The new Defence Procurement Procedure (DPP) was unveiled by the defence minister Manohar Parikar in Goa on 28 March 2016.
The DPP 2016 focuses on ‘Made in India’ products and was cleared on March 21. It also includes fast-tracked acquisition process. However, the Defence Acquisition Council (DAC), chaired by Defence Minister Manohar Parrikar, did not finalise the key chapter on strategic partnership, which the Minister said will be done in another couple of months.
Parrikar had then said the new blacklisting policy will also be issued separately next month and made it clear that there will be “no relaxation” for those who have already been blacklisted and “bribe givers” will be punished. The Minister had said that existing blacklisted firms will be allowed to appeal before a vigilance committee of the defence Ministry for delisting under the new policy. The Minister underlined, that procedure is only a small proportion of what has to be done.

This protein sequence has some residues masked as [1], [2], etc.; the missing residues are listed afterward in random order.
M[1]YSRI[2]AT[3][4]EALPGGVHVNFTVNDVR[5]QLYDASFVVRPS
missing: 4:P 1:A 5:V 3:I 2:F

Many aspects of the DPP was already cleared by the DAC in February. This included a new category to acquire weapons – IDDM (Indigenously Designed, Developed and Manufactured).
The new DPP also allows the DAC to take a “fast-track” route to acquire weapons, something which was limited to only the armed forces till now.